After a while, he began to feel the weight of the duties he was sworn to carry out. Harrington worked at O’Hare International Airport outside Chicago and was employed with the TSA when the infamous “underwear” bomber made the Christmas 2009 attempt to blow up a U.S.-bound plane. After that, the TSA brought in the controversial and expensive Rapiscan Systems full-body scanners, which the public and rights groups initially balked at, claiming privacy concerns. And the TSA agents being instructed on the $150,000 machines didn’t have much faith in them.
“Officers discovered that the machines were good at detecting just about everything besides cleverly hidden explosives and guns,” Harrington writes. “The only thing more absurd than how poorly the full-body scanners performed was the incredible amount of time the machines wasted for everyone.”
According to the former agent, the image operator room turned into a room where agents looked for an excuse to take breaks, looking at people passing through the body scanner on a bank of computer screens.
“Just as the long-suffering American public waiting on those security lines suspected, jokes about the passengers ran rampant among my TSA colleagues: Many of the images we gawked at were of overweight people, their every fold and dimple on full awful display,” he said. “Piercings of every kind were visible. Women who’d had mastectomies were easy to discern—their chests showed up on our screens as dull, pixelated regions. … All the old, crass stereotypes about race and genitalia size thrived on our secure government radio channels.”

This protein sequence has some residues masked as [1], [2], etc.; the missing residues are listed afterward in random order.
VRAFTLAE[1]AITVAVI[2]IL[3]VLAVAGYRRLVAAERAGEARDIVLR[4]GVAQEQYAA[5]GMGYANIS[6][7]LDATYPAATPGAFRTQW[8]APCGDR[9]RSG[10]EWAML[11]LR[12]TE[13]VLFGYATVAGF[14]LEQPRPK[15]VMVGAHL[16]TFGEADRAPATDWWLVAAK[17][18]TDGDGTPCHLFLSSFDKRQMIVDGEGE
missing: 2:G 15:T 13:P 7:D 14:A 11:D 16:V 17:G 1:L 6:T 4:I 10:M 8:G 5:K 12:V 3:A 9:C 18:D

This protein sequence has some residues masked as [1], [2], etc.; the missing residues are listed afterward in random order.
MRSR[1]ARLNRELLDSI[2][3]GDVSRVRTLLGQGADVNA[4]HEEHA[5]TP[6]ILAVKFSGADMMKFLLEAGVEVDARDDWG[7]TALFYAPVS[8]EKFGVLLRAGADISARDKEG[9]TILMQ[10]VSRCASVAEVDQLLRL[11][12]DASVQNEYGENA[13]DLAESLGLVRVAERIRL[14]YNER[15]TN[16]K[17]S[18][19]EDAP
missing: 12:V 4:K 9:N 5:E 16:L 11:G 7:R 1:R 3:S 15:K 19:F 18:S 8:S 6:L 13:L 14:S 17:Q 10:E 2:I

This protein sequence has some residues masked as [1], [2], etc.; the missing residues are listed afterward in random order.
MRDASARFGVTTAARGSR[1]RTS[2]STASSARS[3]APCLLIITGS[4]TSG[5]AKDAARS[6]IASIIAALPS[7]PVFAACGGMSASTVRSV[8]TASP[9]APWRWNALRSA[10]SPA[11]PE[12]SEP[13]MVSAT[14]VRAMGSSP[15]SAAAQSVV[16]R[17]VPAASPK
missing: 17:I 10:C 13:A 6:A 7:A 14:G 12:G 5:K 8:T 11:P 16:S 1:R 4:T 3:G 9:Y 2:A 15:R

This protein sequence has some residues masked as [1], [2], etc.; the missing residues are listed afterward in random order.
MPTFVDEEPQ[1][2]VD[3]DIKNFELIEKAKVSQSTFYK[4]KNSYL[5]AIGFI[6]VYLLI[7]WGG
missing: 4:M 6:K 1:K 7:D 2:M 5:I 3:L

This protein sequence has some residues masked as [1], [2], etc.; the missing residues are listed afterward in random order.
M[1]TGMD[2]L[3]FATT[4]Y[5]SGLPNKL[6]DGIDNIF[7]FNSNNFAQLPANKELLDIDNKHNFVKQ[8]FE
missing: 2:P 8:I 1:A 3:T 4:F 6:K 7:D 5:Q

He also claims the image operator room turned into a private hook up room for TSA agents dating each other, alluding that passengers might be perversely viewed by TSA agents engaged in sexual activity while watching the nude scans.
The scanners proved to be useless, Harrington said, after a blogger exposed a critical flaw in them in 2012, claiming — and proving, via YouTube video — that a metal object hidden on the side of the body was invisible to an image operator monitoring the scanners.
“Behind closed doors, supervisors instructed us to begin patting down the sides of every fifth passenger as a clumsy workaround to the scanners’ embarrassing vulnerability,” he writes.
Eventually, Harrington started an anonymous blog called “Taking Sense Away” to detail TSA activities and experiences, which gained some popularity not long after he began posting. Until the Politico piece Thursday, Harrington was still writing anonymously on the his blog using TOR, the same network that WikiLeaks uses to ensure its informants’ anonymity.
And in January 2013, the TSA got rid of the Rapiscan Systems scanners for ones that were less graphic, which many who followed Harrington’s blog attributed the official TSA decision to one of his posts claiming agents laughed at passengers as they were scanned.
Harrington is now a graduate student in creative writing at the University of Mississippi, Oxford. We’re guessing it’s him who is having the last laugh in the end, having not broken any laws while at the same time exposing a federal waste of funds on $40 million for security screening equipment that didn’t work. In the end, that’s not going to make anyone feel better about the TSA the next time they travel through the airport and watchfully scrutinize the TSA agents herding passengers through the lanes, looking for any hints of unprofessionalism.
An attempt to contact Harrington for comment was not immediately returned.